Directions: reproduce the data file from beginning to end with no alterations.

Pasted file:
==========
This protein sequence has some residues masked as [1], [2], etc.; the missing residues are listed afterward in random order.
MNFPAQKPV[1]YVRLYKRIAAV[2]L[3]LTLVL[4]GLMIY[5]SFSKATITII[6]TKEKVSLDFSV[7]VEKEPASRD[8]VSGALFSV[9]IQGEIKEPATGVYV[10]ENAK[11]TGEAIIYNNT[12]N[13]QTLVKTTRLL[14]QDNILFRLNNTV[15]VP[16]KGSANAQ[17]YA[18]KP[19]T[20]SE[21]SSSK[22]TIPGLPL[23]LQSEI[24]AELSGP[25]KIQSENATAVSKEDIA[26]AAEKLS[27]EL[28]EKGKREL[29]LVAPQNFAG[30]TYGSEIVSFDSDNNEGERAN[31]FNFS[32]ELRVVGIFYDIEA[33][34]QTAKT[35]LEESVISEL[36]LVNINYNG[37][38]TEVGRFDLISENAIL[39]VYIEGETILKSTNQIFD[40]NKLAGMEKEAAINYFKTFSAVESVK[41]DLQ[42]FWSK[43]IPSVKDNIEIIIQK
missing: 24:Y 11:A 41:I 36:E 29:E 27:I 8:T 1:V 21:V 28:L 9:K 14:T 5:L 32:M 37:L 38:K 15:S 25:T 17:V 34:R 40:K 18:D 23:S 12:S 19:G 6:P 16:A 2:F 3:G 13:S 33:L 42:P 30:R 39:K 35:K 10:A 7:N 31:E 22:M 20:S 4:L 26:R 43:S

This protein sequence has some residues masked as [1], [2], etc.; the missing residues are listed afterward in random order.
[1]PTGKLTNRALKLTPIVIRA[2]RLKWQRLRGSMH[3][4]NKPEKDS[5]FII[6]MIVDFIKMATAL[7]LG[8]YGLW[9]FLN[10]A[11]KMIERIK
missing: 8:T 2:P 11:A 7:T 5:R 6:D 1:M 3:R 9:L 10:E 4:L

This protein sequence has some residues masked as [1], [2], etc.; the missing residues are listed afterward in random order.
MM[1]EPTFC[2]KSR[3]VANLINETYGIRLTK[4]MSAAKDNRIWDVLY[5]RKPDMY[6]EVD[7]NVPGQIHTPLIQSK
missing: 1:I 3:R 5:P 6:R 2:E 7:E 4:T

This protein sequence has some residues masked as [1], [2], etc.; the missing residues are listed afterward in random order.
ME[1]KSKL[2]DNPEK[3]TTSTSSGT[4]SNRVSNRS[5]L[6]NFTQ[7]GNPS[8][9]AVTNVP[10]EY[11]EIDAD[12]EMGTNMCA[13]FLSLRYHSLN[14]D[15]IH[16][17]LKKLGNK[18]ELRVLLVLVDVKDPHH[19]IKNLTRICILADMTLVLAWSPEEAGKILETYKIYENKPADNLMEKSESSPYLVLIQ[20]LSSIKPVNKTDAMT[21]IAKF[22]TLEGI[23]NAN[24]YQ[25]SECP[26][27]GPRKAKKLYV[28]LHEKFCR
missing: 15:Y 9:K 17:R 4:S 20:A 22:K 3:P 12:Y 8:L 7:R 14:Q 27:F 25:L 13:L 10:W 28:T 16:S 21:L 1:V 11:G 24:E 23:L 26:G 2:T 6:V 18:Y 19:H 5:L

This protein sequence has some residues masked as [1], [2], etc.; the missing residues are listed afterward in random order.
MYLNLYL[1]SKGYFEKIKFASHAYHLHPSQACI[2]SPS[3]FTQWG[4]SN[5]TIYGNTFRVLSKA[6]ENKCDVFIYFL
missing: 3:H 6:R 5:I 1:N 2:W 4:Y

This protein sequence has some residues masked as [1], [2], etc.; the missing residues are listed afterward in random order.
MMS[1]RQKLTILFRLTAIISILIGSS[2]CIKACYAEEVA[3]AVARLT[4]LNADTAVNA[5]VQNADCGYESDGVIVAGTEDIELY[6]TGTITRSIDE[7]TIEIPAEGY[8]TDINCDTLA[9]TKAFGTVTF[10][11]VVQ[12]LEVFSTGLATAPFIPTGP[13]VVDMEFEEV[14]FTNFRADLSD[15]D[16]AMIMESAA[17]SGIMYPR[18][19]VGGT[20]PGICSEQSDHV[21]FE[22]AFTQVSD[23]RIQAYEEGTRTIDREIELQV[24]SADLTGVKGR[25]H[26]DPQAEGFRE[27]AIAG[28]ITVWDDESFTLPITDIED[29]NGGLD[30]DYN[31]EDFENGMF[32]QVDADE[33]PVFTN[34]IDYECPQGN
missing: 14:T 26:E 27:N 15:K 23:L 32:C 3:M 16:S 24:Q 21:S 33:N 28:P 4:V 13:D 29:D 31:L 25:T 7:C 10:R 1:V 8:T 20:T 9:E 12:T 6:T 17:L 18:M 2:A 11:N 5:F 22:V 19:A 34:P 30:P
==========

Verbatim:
This protein sequence has some residues masked as [1], [2], etc.; the missing residues are listed afterward in random order.
MNFPAQKPV[1]YVRLYKRIAAV[2]L[3]LTLVL[4]GLMIY[5]SFSKATITII[6]TKEKVSLDFSV[7]VEKEPASRD[8]VSGALFSV[9]IQGEIKEPATGVYV[10]ENAK[11]TGEAIIYNNT[12]N[13]QTLVKTTRLL[14]QDNILFRLNNTV[15]VP[16]KGSANAQ[17]YA[18]KP[19]T[20]SE[21]SSSK[22]TIPGLPL[23]LQSEI[24]AELSGP[25]KIQSENATAVSKEDIA[26]AAEKLS[27]EL[28]EKGKREL[29]LVAPQNFAG[30]TYGSEIVSFDSDNNEGERAN[31]FNFS[32]ELRVVGIFYDIEA[33][34]QTAKT[35]LEESVISEL[36]LVNINYNG[37][38]TEVGRFDLISENAIL[39]VYIEGETILKSTNQIFD[40]NKLAGMEKEAAINYFKTFSAVESVK[41]DLQ[42]FWSK[43]IPSVKDNIEIIIQK
missing: 24:Y 11:A 41:I 36:E 29:E 27:I 8:T 1:V 21:V 28:L 9:K 14:T 5:L 32:M 37:L 38:K 15:S 25:T 17:V 34:R 40:K 18:D 23:S 12:S 19:G 6:P 16:A 2:F 3:G 13:S 33:L 42:P 30:R 39:K 35:K 10:A 7:N 31:E 22:M 20:S 4:L 26:R 43:S

This protein sequence has some residues masked as [1], [2], etc.; the missing residues are listed afterward in random order.
[1]PTGKLTNRALKLTPIVIRA[2]RLKWQRLRGSMH[3][4]NKPEKDS[5]FII[6]MIVDFIKMATAL[7]LG[8]YGLW[9]FLN[10]A[11]KMIERIK
missing: 8:T 2:P 11:A 7:T 5:R 6:D 1:M 3:R 9:L 10:E 4:L

This protein sequence has some residues masked as [1], [2], etc.; the missing residues are listed afterward in random order.
MM[1]EPTFC[2]KSR[3]VANLINETYGIRLTK[4]MSAAKDNRIWDVLY[5]RKPDMY[6]EVD[7]NVPGQIHTPLIQSK
missing: 1:I 3:R 5:P 6:R 2:E 7:E 4:T

This protein sequence has some residues masked as [1], [2], etc.; the missing residues are listed afterward in random order.
ME[1]KSKL[2]DNPEK[3]TTSTSSGT[4]SNRVSNRS[5]L[6]NFTQ[7]GNPS[8][9]AVTNVP[10]EY[11]EIDAD[12]EMGTNMCA[13]FLSLRYHSLN[14]D[15]IH[16][17]LKKLGNK[18]ELRVLLVLVDVKDPHH[19]IKNLTRICILADMTLVLAWSPEEAGKILETYKIYENKPADNLMEKSESSPYLVLIQ[20]LSSIKPVNKTDAMT[21]IAKF[22]TLEGI[23]NAN[24]YQ[25]SECP[26][27]GPRKAKKLYV[28]LHEKFCR
missing: 15:Y 9:K 17:R 4:S 20:A 22:K 3:P 12:Y 8:L 7:R 14:Q 27:F 25:L 13:L 10:W 28:T 16:S 21:L 1:V 11:G 24:E 23:L 26:G 2:T 6:V 18:Y 19:H 5:L

This protein sequence has some residues masked as [1], [2], etc.; the missing residues are listed afterward in random order.
MYLNLYL[1]SKGYFEKIKFASHAYHLHPSQACI[2]SPS[3]FTQWG[4]SN[5]TIYGNTFRVLSKA[6]ENKCDVFIYFL
missing: 3:H 6:R 5:I 1:N 2:W 4:Y

This protein sequence has some residues masked as [1], [2], etc.; the missing residues are listed afterward in random order.
MMS[1]RQKLTILFRLTAIISILIGSS[2]CIKACYAEEVA[3]AVARLT[4]LNADTAVNA[5]VQNADCGYESDGVIVAGTEDIELY[6]TGTITRSIDE[7]TIEIPAEGY[8]TDINCDTLA[9]TKAFGTVTF[10][11]VVQ[12]LEVFSTGLATAPFIPTGP[13]VVDMEFEEV[14]FTNFRADLSD[15]D[16]AMIMESAA[17]SGIMYPR[18][19]VGGT[20]PGICSEQSDHV[21]FE[22]AFTQVSD[23]RIQAYEEGTRTIDREIELQV[24]SADLTGVKGR[25]H[26]DPQAEGFRE[27]AIAG[28]ITVWDDESFTLPITDIED[29]NGGLD[30]DYN[31]EDFENGMF[32]QVDADE[33]PVFTN[34]IDYECPQGN
missing: 14:T 26:E 27:N 15:K 23:L 32:C 3:M 16:S 24:Q 21:S 33:N 28:P 4:V 13:D 29:D 31:L 25:T 7:C 10:R 1:V 8:T 20:T 9:E 12:T 6:T 17:L 18:M 2:A 11:N 5:F 22:V 19:A 34:P 30:P